Minister Grange Tables Sexual Harassment Bill

Story Highlights As stated in the Memorandum of Objects and Reasons, the legislation is necessary to address concerns about sexual harassment that is employment-related, occurring in institutions, or arising in the landlord and tenant relationship. The Sexual Harassment Bill was tabled in the House of Representatives on Tuesday (July 9) by Minister of Culture, Gender, Entertainment and Sport, Hon. Olivia Grange.As stated in the Memorandum of Objects and Reasons, the legislation is necessary to address concerns about sexual harassment that is employment-related, occurring in institutions, or arising in the landlord and tenant relationship.The Bill outlines the types of conduct that constitute sexual harassment and prohibits certain related conduct.It further makes provisions for the making of complaints by persons who are aggrieved by sexual harassment. These complaints are to be heard by the newly created Sexual Harassment Tribunal.The Bill is to be referred to a Joint Select Committee shortly. The Bill outlines the types of conduct that constitute sexual harassment and prohibits certain related conduct. The Sexual Harassment Bill was tabled in the House of Representatives on Tuesday (July 9) by Minister of Culture, Gender, Entertainment and Sport, Hon. Olivia Grange. read more

Increasing Employee Engagement Crucial – JBDC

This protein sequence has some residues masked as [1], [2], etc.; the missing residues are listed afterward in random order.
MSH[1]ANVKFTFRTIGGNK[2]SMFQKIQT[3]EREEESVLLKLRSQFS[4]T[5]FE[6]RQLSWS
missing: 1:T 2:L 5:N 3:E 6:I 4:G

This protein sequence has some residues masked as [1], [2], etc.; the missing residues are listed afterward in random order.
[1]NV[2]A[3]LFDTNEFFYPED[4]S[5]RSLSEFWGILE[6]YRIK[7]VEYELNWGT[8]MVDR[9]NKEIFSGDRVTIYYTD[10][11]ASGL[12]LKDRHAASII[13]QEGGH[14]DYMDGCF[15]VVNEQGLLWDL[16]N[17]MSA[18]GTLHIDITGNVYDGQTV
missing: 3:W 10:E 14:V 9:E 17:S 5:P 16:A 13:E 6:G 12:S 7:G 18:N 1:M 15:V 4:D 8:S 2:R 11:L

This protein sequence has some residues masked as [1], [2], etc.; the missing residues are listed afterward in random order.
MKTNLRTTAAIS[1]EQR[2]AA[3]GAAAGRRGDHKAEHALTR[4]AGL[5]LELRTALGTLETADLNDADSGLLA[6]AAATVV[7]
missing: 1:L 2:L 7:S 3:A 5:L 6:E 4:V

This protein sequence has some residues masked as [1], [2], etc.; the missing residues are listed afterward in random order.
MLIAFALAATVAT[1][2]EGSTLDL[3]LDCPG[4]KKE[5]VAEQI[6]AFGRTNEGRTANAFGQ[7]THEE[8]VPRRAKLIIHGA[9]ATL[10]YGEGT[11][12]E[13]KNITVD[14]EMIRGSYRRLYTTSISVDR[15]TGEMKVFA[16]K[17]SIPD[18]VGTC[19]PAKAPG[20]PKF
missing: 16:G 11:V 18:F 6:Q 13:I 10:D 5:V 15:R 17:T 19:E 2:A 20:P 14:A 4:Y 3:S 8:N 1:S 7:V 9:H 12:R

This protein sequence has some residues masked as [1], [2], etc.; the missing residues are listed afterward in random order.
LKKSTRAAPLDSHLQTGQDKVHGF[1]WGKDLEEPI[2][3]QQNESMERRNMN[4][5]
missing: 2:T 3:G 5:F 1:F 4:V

Story Highlights “There is strong statistical correlation between engagement and productivity. Where persons scored highly on the productivity scale, they were also highly engaged and vice versa,” he said at a recent Jamaica Information Service (JIS) Think Tank. Jamaica Business Development Corporation (JBDC) Senior Project Officer for Data Analysis, Ricardo Edwards, says that increasing employee engagement is crucial in driving higher levels of productivity in organisations.He noted that Jamaica has one of the lowest levels of labour productivity in the region, and JBDC surveys indicate that one in four employees is disengaged.“There is strong statistical correlation between engagement and productivity. Where persons scored highly on the productivity scale, they were also highly engaged and vice versa,” he said at a recent Jamaica Information Service (JIS) Think Tank.Mr. Edwards said the JBDC’s qualitative data indicate that the greatest challenge facing Jamaican organisations is the need to foster a culture in the workplace that is conducive to productivity.“In many organisations, the culture is characterised by silos – departments acting as if they are organisations to themselves. We also found that there are challenges with communication,” he noted.Mr. Edwards is encouraging employers to attend the JBDC’s upcoming Employee Engagement Conference 2019 to learn strategies that can be implemented to improve engagement and productivity.“Come prepared with your concerns as you will receive solutions to fix that problem. One of our objectives for this conference is that you will leave with an assignment; you are going to design a strategy, develop it and you go back to your workplace and you deliver by implementing that strategy,” he said.The Employee Engagement Conference will be held from October 16-17 at the Jamaica Conference Centre in Kingston under the theme: ‘Employee Experience 3D – Design. Develop. Deliver’. He noted that Jamaica has one of the lowest levels of labour productivity in the region, and JBDC surveys indicate that one in four employees is disengaged. Jamaica Business Development Corporation (JBDC) Senior Project Officer for Data Analysis, Ricardo Edwards, says that increasing employee engagement is crucial in driving higher levels of productivity in organisations. read more